What should you do if you were hoping to give your children unique names, only to have the names stolen by a friend or family member?

Mother holding two newborn twins
Credit: Jade Brookbank

Q. I have two-year-old twin girls named Sofia and Alexa. My first cousin is also expecting twin girls. Without telling me in advance, she posted an announcement on Facebook stating that the names of her twins will be Sophia and Alexie (!). I got upset. Now her side of the family, with whom I have been close in the past, has condemned me for “making a mountain out of a molehill.” They claim that since our kids live far apart, I shouldn’t care one way or the other. Should my cousin have told me about the names and considered my reaction?
Audra K.

A. On the one hand, imitation is the sincerest form of flattery. On the other hand, that is a peculiar thing to do. Not the naming itself—which could, if handled differently, be charming, or at least acceptable—but neglecting to mention it to you before broadcasting it so widely.

Your cousin didn’t need your permission, of course, but it would have been much nicer of her to let you know in a direct and positive way (“We love your girls’ names so much that we’re going to give versions of them to our own daughters!”) than to inform you indirectly. This is where you have to hate Facebook a little for allowing a private family matter to unfold as a spectacle, when open and compassionate communication would be healthier.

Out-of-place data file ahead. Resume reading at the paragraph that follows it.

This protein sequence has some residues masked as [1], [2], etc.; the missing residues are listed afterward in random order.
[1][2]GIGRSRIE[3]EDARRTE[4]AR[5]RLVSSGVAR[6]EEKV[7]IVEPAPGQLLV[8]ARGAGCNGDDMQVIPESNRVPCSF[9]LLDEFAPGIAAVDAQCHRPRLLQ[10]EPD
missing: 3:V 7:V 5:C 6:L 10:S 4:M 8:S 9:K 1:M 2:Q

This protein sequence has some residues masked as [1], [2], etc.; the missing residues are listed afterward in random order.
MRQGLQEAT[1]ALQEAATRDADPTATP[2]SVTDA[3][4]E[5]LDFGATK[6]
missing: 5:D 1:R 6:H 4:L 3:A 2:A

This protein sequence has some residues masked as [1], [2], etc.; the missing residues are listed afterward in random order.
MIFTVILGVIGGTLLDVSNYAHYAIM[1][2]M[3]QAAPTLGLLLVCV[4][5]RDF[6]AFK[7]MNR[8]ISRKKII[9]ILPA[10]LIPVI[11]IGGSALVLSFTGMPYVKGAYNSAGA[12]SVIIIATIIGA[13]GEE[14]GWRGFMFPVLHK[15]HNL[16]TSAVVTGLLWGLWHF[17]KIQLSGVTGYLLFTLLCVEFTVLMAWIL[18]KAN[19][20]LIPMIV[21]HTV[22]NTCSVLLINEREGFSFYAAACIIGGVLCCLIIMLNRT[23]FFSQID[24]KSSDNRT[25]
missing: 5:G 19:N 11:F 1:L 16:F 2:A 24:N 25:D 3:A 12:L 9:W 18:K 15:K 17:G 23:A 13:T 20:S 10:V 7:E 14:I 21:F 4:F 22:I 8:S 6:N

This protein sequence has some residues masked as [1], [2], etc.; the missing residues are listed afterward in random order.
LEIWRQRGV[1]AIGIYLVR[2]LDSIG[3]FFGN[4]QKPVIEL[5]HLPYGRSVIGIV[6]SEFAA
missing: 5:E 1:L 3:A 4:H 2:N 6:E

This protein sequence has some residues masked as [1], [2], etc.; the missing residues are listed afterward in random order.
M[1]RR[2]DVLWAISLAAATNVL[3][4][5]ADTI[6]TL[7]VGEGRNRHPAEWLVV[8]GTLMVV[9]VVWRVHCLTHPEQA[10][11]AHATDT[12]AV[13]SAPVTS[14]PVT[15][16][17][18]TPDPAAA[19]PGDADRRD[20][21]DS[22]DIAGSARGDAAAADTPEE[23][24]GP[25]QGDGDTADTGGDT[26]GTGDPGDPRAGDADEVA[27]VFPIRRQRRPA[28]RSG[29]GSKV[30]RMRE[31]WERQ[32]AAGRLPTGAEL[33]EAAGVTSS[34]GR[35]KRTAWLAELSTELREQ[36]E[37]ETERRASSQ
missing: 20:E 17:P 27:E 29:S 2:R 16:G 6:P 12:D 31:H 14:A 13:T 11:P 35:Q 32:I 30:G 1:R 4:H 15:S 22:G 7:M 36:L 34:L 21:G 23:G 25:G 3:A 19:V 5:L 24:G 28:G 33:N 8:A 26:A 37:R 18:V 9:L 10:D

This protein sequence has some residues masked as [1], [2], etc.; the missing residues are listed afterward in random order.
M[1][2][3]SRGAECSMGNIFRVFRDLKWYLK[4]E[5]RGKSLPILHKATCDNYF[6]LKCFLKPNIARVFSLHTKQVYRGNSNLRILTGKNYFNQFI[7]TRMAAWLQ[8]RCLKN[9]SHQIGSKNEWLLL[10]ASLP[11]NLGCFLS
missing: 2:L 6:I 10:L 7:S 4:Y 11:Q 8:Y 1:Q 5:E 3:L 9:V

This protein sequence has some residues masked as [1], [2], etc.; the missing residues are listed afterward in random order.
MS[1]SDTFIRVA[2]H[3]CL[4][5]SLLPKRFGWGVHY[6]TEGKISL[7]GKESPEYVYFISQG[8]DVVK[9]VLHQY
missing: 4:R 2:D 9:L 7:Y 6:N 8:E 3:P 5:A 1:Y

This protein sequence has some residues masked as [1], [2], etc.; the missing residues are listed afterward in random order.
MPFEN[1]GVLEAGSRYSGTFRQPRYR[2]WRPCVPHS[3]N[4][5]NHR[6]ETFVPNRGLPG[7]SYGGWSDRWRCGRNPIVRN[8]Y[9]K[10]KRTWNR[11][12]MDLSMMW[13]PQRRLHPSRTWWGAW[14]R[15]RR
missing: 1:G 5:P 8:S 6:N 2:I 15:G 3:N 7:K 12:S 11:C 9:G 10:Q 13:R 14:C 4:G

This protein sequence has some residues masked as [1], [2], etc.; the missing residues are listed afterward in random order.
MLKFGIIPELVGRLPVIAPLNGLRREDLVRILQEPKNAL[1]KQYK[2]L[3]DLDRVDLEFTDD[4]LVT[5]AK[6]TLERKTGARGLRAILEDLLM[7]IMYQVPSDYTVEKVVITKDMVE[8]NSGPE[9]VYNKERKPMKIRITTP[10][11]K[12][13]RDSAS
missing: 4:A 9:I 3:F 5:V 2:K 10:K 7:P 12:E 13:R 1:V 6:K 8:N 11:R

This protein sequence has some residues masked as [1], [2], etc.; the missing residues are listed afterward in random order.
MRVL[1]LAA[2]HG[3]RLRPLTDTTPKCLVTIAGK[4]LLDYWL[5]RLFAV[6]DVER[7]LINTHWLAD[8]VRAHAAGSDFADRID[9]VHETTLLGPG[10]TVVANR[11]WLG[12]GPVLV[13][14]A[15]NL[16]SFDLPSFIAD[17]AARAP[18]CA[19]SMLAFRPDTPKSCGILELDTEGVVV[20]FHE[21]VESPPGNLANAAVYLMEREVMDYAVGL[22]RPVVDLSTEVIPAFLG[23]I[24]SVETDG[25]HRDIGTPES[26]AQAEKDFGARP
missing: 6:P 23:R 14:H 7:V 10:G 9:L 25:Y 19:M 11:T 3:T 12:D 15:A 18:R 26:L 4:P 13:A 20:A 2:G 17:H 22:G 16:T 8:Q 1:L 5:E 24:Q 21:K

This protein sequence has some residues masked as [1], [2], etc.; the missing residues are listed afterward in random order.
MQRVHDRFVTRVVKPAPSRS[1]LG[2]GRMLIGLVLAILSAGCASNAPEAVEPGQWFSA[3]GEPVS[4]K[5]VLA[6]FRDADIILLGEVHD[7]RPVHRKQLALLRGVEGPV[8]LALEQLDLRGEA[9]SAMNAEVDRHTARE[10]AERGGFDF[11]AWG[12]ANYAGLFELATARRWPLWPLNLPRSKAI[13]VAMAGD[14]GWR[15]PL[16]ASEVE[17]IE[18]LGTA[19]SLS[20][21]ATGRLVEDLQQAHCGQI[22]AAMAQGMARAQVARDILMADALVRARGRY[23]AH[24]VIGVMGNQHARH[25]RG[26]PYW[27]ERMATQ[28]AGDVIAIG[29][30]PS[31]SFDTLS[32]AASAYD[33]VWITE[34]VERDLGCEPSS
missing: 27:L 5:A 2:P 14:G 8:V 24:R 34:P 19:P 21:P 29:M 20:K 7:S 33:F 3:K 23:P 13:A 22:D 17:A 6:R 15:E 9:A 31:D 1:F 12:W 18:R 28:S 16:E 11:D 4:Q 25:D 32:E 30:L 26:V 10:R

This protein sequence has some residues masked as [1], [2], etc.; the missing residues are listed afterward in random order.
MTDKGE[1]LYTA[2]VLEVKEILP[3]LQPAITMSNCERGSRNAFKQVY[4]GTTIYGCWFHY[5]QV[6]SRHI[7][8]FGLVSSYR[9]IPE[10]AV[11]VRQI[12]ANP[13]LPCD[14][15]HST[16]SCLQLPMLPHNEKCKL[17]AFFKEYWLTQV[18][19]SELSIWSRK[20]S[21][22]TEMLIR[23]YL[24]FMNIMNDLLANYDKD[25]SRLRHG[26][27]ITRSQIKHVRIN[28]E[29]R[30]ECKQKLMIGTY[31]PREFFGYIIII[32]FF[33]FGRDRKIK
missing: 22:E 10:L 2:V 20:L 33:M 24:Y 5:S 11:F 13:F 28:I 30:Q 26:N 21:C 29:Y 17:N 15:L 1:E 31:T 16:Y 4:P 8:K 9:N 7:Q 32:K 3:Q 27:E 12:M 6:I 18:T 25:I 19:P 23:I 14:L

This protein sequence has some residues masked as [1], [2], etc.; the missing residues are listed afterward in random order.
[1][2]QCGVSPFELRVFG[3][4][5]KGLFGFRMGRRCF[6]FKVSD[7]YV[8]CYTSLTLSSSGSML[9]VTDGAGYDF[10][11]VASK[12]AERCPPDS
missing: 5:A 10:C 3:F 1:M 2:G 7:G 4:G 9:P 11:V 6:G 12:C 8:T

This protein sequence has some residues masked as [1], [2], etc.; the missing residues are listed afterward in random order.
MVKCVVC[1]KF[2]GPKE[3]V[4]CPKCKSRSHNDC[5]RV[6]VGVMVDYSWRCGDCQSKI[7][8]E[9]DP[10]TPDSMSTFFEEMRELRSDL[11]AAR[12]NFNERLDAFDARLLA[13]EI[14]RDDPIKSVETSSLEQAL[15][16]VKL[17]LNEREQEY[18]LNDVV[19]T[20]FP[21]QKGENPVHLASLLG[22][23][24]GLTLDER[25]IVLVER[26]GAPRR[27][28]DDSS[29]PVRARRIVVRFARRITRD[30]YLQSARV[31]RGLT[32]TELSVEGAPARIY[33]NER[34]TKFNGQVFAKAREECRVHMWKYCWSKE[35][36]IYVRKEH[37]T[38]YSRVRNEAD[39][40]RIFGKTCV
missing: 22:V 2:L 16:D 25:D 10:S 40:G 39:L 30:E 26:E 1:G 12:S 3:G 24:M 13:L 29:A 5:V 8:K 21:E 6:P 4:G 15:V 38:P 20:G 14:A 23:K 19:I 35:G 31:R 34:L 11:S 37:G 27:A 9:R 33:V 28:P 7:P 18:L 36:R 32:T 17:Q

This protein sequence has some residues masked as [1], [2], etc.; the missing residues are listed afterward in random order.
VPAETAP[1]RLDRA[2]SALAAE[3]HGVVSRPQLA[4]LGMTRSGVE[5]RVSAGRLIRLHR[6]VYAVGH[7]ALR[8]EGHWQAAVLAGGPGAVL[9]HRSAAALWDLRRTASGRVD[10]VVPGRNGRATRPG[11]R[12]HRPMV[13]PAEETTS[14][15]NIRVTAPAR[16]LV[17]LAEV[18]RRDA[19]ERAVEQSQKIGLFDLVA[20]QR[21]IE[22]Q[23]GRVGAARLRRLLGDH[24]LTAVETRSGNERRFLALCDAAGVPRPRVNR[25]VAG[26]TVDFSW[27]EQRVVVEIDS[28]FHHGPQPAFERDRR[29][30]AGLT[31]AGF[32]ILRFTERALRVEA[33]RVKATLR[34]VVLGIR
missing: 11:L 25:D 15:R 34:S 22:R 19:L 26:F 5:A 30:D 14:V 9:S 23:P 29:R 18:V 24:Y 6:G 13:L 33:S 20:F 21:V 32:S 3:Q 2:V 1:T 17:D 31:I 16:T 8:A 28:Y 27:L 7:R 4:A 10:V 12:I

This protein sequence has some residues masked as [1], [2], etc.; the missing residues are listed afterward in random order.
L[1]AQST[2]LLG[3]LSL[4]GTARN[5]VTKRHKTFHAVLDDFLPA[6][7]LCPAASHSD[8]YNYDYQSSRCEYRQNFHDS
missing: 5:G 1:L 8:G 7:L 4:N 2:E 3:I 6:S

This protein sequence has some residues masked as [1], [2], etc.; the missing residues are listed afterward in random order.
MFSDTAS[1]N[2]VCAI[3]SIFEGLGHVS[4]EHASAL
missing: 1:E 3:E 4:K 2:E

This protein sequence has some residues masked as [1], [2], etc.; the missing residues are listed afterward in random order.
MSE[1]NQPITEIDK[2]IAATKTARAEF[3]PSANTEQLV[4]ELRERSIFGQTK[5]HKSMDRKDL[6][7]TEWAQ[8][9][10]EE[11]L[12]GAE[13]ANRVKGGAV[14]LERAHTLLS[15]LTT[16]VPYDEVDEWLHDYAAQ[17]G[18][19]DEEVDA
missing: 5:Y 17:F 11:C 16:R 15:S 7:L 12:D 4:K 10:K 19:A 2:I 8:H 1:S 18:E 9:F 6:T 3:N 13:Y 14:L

That said, your cousin has announced the names, and she probably won’t reconsider. So at this point it’s not really your molehill to mountain, if you know what I mean. Sure, you’re annoyed, but ultimately it doesn’t matter. The cousins are probably going to love having similar names, and it’s your daughters who will get to be the big-girl role models. It’s time to forgive and focus on the real drama—which is that these two sparkling-new people are about to make their way into the world. And that’s cause for celebration.

— Catherine Newman